So I've just watched this wonderful Numberphile video about transcendental numbers.

In the video, the guy shows that


In the video, he says that if a number can be reduced to zero, it is algebraic.

Now, if we take:


and multiply that by 1, we can get:

$$1+1+\frac{1}{2}+\frac{1}{2\cdot3}+\cdots$$ take that and multiply by $2$, we get:


Next we will get:


And so on. Wait, isn't that something that can be reduced to zero?

Obviously there is a mistake somewhere, but I can't seem to find it.

(Just highschool student here - so take it easy :))


When I say reduced to zero I mean - using addition, substraction, multiplying, dividing and raising to a power of a whole number, in order to reduce the number to zero. So in the last equation, we can reduce 6, and 6 and 3 and so on.

  • 2
    $\begingroup$ A number is algebraic if if can be reduced to zero ? Never heard about such a claim and neither do I understand what is meant. $\endgroup$ – Peter Jun 18 '15 at 21:12
  • $\begingroup$ It is being said in the video o.O $\endgroup$ – Eminem Jun 18 '15 at 21:12
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    $\begingroup$ I just watched the first bit, so I'm not sure if he addressed this there, but when he means reduced to zero, he means using only finitely many operations $\endgroup$ – Casteels Jun 18 '15 at 21:12
  • $\begingroup$ A number is algebraic if it is a solution to a polynomial with rational coefficients. $\endgroup$ – Rammus Jun 18 '15 at 21:13
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    $\begingroup$ "Reduced to zero" is an expression I've never heard before in this context. Also, I don't see how you're reducing anything to zero. If you want to prove something, you need to (a) define everything precisely (what does "reducible to zero" mean?) and (b) justify your steps (what is the connection between being algebraic, and being "reducible to zero"?). $\endgroup$ – Noah Schweber Jun 18 '15 at 21:15

You are not specifying the rules of the game clearly, but whatever they may be, the intention is that the number of steps in the game is finite. Your algorithm, in contrast, is infinite: you need to multiply the series expansion of $e$ by all positive integers in order to make all the terms integral, which doesn't make much sense.

It is somewhat hard, though not impossible, to define "algebraic" along the lines of your game. One definition would be as follows. A "reduction of $x$ to zero" is any computation involving $x$, rational numbers, addition, subtraction, multiplication, division (but not by zero!), and raising to an integer power, whose result is zero. It is non-trivial if there is some other number $y$ so that if you repeat the very same computation then you don't get zero. A number is algebraic if it has a non-trivial reduction to zero.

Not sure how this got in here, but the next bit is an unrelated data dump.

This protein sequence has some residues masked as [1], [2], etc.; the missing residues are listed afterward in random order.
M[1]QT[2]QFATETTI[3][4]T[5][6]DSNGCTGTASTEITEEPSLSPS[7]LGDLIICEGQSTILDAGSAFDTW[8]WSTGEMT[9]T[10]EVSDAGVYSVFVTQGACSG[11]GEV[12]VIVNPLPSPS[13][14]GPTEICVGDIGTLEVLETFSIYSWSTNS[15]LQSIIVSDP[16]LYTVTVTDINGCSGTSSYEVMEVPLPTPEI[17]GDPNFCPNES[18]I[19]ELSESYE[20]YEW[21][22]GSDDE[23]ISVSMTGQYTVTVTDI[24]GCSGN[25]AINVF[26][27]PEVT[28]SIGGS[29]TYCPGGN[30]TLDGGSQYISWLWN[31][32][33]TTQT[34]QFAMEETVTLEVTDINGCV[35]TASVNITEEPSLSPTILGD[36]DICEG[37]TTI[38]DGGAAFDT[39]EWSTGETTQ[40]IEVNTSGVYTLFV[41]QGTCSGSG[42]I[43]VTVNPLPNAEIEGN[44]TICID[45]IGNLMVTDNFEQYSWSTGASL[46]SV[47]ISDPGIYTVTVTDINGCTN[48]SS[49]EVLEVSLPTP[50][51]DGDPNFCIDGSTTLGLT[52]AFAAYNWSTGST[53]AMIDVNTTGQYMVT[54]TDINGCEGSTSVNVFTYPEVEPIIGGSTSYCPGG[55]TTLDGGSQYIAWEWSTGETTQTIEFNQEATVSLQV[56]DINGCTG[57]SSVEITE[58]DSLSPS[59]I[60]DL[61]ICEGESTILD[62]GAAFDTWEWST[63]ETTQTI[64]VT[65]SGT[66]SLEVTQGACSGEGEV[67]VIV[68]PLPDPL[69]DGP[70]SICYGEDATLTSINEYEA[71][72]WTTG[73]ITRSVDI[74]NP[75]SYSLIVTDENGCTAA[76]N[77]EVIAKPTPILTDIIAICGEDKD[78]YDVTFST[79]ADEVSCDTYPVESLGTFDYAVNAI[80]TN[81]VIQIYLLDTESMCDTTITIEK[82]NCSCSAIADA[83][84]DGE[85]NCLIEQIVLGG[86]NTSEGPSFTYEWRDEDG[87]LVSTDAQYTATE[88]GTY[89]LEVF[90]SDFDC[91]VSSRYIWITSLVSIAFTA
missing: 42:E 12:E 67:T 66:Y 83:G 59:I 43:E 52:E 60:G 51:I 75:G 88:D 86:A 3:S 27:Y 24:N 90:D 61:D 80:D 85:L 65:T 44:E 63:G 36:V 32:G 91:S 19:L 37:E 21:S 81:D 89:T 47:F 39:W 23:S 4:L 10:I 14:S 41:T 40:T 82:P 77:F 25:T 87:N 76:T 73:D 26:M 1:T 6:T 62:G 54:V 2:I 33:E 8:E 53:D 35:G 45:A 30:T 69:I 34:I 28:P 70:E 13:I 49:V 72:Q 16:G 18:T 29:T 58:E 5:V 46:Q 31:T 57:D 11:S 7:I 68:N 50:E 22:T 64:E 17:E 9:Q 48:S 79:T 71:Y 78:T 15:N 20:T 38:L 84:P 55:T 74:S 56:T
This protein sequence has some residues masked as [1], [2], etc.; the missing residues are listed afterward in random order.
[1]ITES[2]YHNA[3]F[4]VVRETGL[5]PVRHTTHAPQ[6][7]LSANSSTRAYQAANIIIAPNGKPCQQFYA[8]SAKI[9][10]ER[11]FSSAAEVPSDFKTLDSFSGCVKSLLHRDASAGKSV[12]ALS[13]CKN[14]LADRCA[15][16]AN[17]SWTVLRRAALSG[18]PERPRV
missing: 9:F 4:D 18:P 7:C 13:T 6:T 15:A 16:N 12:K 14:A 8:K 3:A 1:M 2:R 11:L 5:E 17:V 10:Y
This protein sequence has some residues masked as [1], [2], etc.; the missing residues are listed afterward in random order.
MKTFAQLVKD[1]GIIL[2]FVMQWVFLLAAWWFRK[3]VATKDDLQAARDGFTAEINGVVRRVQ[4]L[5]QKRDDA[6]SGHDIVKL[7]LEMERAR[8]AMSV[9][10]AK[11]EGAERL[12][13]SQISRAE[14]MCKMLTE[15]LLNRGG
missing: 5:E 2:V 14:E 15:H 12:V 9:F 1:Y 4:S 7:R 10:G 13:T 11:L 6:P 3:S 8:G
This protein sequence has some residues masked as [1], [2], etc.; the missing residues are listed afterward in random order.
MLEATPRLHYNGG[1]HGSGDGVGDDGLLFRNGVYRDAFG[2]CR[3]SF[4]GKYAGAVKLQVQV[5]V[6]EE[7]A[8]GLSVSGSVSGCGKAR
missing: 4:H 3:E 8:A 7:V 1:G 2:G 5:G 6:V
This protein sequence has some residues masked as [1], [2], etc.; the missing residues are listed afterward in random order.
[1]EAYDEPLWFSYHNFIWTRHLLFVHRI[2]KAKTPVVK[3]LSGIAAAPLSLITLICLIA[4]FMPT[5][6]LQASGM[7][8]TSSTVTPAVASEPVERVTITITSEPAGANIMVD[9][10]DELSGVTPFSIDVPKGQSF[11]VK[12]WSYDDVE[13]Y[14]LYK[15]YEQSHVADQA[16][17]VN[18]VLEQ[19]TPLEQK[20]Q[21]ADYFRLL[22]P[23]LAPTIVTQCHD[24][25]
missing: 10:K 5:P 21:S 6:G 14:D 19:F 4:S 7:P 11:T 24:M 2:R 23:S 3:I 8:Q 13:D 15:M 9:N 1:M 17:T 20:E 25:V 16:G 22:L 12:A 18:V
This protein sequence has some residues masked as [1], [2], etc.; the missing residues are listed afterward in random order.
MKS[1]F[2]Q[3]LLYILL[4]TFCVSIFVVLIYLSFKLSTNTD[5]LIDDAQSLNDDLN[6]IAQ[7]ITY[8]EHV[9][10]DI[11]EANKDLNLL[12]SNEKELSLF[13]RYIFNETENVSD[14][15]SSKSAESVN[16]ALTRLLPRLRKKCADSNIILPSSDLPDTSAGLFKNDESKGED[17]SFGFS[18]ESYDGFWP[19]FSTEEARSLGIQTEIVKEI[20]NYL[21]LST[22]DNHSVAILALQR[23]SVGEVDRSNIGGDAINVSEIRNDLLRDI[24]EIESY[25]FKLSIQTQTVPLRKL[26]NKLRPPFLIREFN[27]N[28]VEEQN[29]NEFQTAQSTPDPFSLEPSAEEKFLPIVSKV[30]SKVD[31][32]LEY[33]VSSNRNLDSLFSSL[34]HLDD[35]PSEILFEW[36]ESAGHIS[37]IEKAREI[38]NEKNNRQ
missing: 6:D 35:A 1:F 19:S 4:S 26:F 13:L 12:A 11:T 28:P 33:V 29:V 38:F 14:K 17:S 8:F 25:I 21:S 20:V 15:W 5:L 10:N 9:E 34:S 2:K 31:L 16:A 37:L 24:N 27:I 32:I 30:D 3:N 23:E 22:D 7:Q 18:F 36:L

Using induction you can show that a number $x$ is algebraic if and only if there exist rationals $a_0,\ldots,a_n$, not all zero, so that $$ a_0 + a_1 x + a_2 x^2 + a_3 x^3 + \cdots a_n x^n = 0. $$ Hermite proved that $e$ doesn't satisfy any such equation, and his proof has since been simplified, though there it's still not very very simple.

What does the proof look like? We can start with an easier target: showing that $e$ is not rational. Here the proof is reasonable simple. Suppose that $e = p/q$, and multiply the series expansion of $e$ by $q!$ to get $$ (q-1)! p = \frac{q!}{0!} + \frac{q!}{1!} + \cdots + \frac{q!}{q!} + \frac{1}{q+1} + \frac{1}{(q+1)(q+2)} + \cdots. $$ Since $p,q$ are integers, this implies that $$ \frac{1}{q+1} + \frac{1}{(q+1)(q+2)} + \cdots $$ is an integer. However, $$ 0 < \frac{1}{q+1} + \frac{1}{(q+1)(q+2)} + \cdots < \frac{1}{q+1} + \frac{1}{(q+1)^2} + \cdots = 1/q \leq 1, $$ and we reach a contradiction.

The proof that $e$ isn't algebraic is much more complicated, and can be viewed here as well as in many other places on the web.

  • $\begingroup$ the number of steps in the game is finite - yup, that is it. In the video, he says nothing about finite operations, so I though it is allowed :) $\endgroup$ – Eminem Jun 18 '15 at 21:35

You don't define clearly what "reduced to zero" means. It appears you are at least allowed to multiply by integers and add/subtract integers. With just these operations you can reduce any rational number to zero. If the number is $\frac ab$, you can multiply by $b$ and subtract $a$ to get to zero.

For algebraic numbers, you also need to be allowed to raise to powers and add/subtract previous results. The algebraic numbers are the solutions of polynomials with integer coefficients. For example, $\sqrt 2$ is algebraic as it satisfies $x^2-2=0$ You can reduce it to zero by squaring and subtracting $2$. For a more complicated example, $x^5+2x^4+3x^3+4x^2+5x+6$ has a single real root near $-1.5$ With integer powers, integer multiplies, and integer addition you can reduce it to zero just by following the polynomial.

That dot dot dot at the end of you last expression hides the fact that there are infinitely many terms, so you cannot reduce $e$ to zero with this approach. No matter what you multiply by, there will still be infinitely many fractions off the right end. This does not prove that there is not another way to do it, but in fact there is not. Wikipedia says this was proved by Charles Hermite in 1873.

  • $\begingroup$ I finally got the meaning of "reduce to zero" from your answer. $\endgroup$ – Michael Jun 18 '15 at 21:39

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